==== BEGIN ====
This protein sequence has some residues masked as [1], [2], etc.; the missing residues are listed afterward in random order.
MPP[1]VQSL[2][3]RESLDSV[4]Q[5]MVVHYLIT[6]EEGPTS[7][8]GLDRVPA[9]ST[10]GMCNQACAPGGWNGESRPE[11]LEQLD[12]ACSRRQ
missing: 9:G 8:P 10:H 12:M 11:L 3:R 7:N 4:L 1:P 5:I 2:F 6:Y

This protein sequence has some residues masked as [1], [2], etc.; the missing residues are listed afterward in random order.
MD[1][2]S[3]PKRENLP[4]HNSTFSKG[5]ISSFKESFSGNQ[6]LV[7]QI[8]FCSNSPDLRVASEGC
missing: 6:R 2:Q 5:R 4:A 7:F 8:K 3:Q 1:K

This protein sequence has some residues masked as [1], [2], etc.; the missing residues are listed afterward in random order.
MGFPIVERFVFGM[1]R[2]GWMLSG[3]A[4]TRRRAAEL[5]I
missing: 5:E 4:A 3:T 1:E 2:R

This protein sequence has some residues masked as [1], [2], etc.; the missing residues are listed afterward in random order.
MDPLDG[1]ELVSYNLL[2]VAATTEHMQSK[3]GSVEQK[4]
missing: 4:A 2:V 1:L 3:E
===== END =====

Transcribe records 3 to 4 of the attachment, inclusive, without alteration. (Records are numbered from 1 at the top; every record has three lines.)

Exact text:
This protein sequence has some residues masked as [1], [2], etc.; the missing residues are listed afterward in random order.
MGFPIVERFVFGM[1]R[2]GWMLSG[3]A[4]TRRRAAEL[5]I
missing: 5:E 4:A 3:T 1:E 2:R

This protein sequence has some residues masked as [1], [2], etc.; the missing residues are listed afterward in random order.
MDPLDG[1]ELVSYNLL[2]VAATTEHMQSK[3]GSVEQK[4]
missing: 4:A 2:V 1:L 3:E